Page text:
1. Monitor vital signs at every appointment because of cardiovascular side effects.
2. A semisupine position for the dental chair may be necessary to help minimize or avoid GI adverse effects.
Pregnancy Category: C (first trimester); D (second and third trimesters) Alti-Captopril M, Apo-Capto M, Capoten, Gen-Captopril M, Med-Capto-
pril M, Novo-Captoril M, Nu-Capto M [Rx]
Classification: Antihypertensive, inhibitor of angiotensin synthesis
■ See also Angiotensin-Converting Enzyme Inhibitors.
Action/Kinetics: Onset: 15 min. Peak serum levels: 30-90 min; presence of food decreases absorption by 30%-40%. Plasma protein binding: 25%-30%. Time to peak effect: 60-90 min. Duration: 6-12 hr. t!/2, normal renal function: 2 hr; t!/2, impaired renal function: 3.5-32 hr. More than 95% of absorbed dose excreted in urine (40%-50% unchanged). Food decreases bioavailability of captopril by 30%-40%.
Uses: Antihypertensive, step I therapy in clients with normal renal function. Concomitant use with diuretic therapy may, however, cause precipitous hypotension. In combination with diuretics and digitalis in treatment of CHF not responding to conventional therapy. To improve survival following MI in clinically stable clients with LV dysfunction manifested as an ejection fraction of 40% or less. Treatment of diabetic nephropathy (proteinuria > 500 mg/day) in those with type I insulin-dependent diabetes and retinopathy. Non-FDA Approved Uses: Rheumatoid arthritis, hypertensive crisis, neonatal and childhood hypertension, hypertension related to sclero-derma renal crisis, diagnosis of anatomic renal artery stenosis, diagnosis of primary aldosteronism, Raynaud's syndrome, hypertension of Takayasu's disease, idiopathic edema, and Bart-ter's syndrome.
Contraindications: Use with a history of angioedema related to previous use of ACE inhibitors. Special Concerns: Use with caution in cases of impaired renal function and during lactation. Use in children only if other antihypertensive therapy has proven ineffective in controlling BP. May cause a profound drop in BP following the first dose.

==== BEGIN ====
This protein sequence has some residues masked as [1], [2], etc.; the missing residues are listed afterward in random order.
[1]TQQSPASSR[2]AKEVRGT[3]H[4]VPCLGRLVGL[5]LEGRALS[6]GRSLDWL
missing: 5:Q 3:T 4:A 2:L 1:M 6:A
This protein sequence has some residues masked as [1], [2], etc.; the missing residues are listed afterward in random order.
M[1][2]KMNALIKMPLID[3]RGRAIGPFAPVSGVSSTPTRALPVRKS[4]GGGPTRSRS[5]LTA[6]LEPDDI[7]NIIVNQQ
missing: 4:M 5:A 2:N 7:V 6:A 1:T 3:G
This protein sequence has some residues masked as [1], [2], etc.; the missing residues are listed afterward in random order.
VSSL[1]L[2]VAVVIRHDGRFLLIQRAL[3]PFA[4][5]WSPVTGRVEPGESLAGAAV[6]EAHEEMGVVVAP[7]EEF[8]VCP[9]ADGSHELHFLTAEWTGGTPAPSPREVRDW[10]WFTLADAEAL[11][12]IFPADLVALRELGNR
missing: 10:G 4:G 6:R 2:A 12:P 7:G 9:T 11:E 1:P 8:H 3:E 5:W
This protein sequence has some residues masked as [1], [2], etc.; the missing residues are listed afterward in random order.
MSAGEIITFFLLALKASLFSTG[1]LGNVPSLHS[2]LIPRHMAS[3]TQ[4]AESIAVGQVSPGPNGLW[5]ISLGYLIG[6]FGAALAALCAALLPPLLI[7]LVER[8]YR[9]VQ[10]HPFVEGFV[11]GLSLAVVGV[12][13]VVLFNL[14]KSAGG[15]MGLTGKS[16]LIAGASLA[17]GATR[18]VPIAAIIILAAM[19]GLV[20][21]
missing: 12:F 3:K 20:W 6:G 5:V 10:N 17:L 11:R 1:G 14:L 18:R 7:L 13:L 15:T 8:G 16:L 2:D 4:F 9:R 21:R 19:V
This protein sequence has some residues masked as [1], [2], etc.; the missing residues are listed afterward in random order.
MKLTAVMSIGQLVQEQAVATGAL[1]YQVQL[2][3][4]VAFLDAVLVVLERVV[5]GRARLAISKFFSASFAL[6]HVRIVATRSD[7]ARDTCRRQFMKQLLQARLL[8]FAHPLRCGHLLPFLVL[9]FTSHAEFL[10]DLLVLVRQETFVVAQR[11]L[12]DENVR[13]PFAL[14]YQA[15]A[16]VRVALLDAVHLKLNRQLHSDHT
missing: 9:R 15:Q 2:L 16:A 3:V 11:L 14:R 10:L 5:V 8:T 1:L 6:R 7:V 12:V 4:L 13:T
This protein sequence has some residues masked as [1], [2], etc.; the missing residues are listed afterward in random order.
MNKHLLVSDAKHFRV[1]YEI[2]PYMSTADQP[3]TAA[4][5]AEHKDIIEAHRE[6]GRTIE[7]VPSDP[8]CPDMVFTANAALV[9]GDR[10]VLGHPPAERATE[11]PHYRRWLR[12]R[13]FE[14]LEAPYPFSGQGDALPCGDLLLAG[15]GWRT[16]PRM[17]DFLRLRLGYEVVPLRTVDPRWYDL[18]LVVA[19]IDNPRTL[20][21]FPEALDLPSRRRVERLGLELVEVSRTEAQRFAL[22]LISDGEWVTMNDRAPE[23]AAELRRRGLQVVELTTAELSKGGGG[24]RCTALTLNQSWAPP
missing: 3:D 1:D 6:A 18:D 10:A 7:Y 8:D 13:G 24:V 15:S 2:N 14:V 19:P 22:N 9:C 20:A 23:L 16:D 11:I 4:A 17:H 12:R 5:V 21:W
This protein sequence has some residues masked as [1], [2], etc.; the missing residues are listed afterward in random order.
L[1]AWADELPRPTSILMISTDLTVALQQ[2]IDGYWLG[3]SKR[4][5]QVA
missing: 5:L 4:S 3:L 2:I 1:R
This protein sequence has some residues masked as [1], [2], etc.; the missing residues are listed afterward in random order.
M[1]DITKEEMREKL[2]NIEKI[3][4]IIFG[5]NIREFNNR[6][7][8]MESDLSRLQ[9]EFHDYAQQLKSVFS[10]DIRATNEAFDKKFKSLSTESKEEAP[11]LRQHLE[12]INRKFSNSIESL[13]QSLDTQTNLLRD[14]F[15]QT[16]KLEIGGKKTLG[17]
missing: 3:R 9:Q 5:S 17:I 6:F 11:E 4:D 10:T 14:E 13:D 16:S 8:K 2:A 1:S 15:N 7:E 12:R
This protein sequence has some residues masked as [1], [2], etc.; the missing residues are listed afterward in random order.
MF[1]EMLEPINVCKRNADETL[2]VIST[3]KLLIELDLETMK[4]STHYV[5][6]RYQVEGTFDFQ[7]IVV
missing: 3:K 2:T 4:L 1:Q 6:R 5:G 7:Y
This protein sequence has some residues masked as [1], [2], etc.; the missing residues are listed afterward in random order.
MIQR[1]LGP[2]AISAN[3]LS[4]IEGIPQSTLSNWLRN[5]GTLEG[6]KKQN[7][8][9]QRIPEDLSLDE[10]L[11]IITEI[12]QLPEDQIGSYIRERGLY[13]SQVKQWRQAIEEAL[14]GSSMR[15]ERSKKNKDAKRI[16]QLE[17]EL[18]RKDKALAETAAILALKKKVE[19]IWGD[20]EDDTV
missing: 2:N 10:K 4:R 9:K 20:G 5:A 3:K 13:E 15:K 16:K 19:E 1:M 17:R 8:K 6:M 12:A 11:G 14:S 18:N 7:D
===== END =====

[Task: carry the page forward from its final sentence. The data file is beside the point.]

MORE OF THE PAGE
Side Effects: Dermatologie. Rash (usually maculopapular) with pruritus and occasionally fever, eosino-philia, and arthralgia. Alopecia, erythema multiforme, photosensitivity, exfol-iative dermatitis, Stevens-Johnson syndrome, reversible pemphigoid-like lesions, bullous pemphigus, on-ycholysis, flushing, pallor, scalded mouth sensation. Oral: Dysgeusia, aphthous ulcers, dry mouth, glossitis. GI: N&V, anorexia, constipation or diarrhea, gastric irritation, abdominal pain, peptic ulcers, dyspepsia, pancreatitis. Hepatic: Jaundice, cholestasis, hepatitis. CNS: Headache, dizziness, insomnia, malaise, fatigue, pares-thesias, confusion, depression, nervousness, ataxia, somnolence. CV: Hypotension, angina, MI, Raynaud's phenomenon, chest pain, palpitations, tachycardia, CVA, CHF, cardiac arrest, orthostatic hypotension, rhythm disturbances. Renal: Renal insufficiency or failure, proteinuria, urinary frequency, oliguria, polyuria, nephrotic syndrome, interstitial nephritis. Respiratory: Bronchospasm, cough, dyspnea, asthma, pulmonary embolism, pulmonary infarction. He-matologic: Agranulocytosis, neutro-penia, thrombocytopenia, pancyto-penia, aplastic or hemolytic anemia. Other: Decrease or loss of taste perception with weight loss (reversible), angioedema, asthenia, syncope, fever, myalgia, arthralgia, vas-culitis, blurred vision, impotence, hyperkalemia, hyponatremia, myas-thenia, gynecomastia, rhinitis, eosin-ophilic pneumonitis. Drug Interactions: See also An-giotensin-Converting Enzyme Inhibitors.
How Supplied: Tablet: 12.5 mg, 25
Was this article helpful?
Your heart pumps blood throughout your body using a network of tubing called arteries and capillaries which return the blood back to your heart via your veins. Blood pressure is the force of the blood pushing against the walls of your arteries as your heart beats.Learn more...